Our buildings, ourselves: The difference between Apple and Google, represented by their headquarters
© Foster and partners/ NBBJ
Editor in Chief Meg O'Neill used to say that one shouldn't try to put too many concepts into one post, so when I covered Google's new headquarters recently, I concentrated on the Marissa Mayer/ Yahoo! connection and only alluded to Apple with a reference to Norman Foster. But there is an interesting comparison to be made between the designs of the new Apple HQ and that of Google's.
Albert Camus wrote: “All great deeds and all great thoughts have a ridiculous beginning. Great works are often born on a street corner or in a restaurant's revolving door.” Yet both of these companies are essentially building suburban office parks the size of small towns, while failing to learn the lessons of urban design, like building streets. And corners.
© Apple/ Foster + Partners
You don't see a lot of people in the renderings for the Apple headquarters, designed by Norman Foster. I previously described it as anti-urban, anti-social, anti-environmental. It turned its back on the city and was a space-ship landed in a private, fenced and secure park. But it was a beautiful object.
© NBBJ Architects
The renderings of the google headquarters are full of people. They are on rooftop patios, in gardens and courtyards, they are all over the place. It's not about the image and the architecture, it is about "casual collisions." But it is an algorithm, not a recognizable urban form.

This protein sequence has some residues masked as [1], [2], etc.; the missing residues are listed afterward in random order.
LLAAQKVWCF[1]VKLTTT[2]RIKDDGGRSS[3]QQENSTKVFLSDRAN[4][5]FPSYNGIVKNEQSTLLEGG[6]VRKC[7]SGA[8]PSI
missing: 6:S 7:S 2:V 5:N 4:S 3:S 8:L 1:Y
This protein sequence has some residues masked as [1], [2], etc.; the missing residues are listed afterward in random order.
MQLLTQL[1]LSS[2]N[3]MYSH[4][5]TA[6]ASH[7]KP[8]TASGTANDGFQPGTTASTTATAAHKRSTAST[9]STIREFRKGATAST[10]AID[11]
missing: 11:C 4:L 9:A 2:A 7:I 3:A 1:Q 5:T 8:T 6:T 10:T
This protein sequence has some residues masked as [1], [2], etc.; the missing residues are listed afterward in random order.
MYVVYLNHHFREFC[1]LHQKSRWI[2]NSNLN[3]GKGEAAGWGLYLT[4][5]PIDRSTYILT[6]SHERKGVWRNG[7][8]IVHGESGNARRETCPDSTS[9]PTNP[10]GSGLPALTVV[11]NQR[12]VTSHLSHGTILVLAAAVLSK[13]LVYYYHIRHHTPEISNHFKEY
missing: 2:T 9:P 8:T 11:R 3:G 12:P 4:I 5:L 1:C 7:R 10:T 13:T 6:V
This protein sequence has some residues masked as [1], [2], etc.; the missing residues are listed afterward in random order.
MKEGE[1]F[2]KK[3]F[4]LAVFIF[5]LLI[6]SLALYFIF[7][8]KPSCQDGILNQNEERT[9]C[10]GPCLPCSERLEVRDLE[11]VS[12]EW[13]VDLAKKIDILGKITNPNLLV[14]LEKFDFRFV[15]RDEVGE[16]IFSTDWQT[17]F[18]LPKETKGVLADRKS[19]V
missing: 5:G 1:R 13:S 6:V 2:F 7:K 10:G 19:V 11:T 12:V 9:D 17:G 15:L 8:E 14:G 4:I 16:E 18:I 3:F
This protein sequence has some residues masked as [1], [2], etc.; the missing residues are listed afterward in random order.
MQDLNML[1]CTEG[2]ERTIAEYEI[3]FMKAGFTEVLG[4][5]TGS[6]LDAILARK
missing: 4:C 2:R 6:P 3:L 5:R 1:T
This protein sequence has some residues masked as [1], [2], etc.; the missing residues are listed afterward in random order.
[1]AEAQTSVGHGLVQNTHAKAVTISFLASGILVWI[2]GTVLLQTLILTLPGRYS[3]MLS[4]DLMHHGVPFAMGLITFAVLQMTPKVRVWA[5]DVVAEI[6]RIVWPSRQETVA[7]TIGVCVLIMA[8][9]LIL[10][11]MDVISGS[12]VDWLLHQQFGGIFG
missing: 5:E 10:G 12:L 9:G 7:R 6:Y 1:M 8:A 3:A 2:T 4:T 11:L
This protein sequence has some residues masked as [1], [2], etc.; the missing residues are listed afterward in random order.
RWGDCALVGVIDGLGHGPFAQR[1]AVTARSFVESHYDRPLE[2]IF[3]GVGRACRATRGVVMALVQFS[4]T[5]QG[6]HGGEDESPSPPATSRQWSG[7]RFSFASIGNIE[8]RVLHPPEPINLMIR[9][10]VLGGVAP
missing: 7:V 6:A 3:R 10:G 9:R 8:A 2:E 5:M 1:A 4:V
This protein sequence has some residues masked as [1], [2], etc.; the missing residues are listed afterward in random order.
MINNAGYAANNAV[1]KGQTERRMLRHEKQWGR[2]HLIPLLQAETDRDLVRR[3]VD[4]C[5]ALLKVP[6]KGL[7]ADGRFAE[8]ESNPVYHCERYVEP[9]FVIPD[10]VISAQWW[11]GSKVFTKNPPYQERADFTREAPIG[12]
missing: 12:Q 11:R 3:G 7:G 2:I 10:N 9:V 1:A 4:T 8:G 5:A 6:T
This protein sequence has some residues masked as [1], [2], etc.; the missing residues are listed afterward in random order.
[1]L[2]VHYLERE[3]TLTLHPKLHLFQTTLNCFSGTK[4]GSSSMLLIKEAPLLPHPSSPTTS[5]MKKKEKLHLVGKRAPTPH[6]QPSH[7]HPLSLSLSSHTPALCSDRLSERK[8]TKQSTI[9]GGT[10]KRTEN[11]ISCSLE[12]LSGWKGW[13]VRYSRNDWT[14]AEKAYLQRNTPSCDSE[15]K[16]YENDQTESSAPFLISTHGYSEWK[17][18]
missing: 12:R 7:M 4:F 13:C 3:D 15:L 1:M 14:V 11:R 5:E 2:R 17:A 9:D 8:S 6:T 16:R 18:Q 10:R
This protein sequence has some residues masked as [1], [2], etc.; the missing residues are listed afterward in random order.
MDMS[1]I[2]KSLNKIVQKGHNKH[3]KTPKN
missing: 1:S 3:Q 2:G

Google has people camping in tents on the roof. At apple, you would be stripped of your mock turtle neck if you tried that.
© Foster and Partners via City of Cupertino
I have suggested that Apple headquarters " fit with Apple's culture of secrecy, of designing closed systems, of making perfect objects unlike any in the world, all sealed up tight and inaccessible to anyone but Apple." I agree with Alexandra Lange who called it a throwback to "an inward-looking, hermetic, heterotopic corporate world." On the other hand, it is a singularly beautiful object.
As a building, the Google headquarters are a hodge-podge. If one is creating a place where interactions are supposed to happen, why not build it like a town or city with a comprehensible grid, instead of a bunch of bent buildings? It's not quite as anti-urban as Apple but is a different form of suburban office park.
Apple is all about design; Google is all about data. Neither of them seem to get urbanity.
I think I hate them both.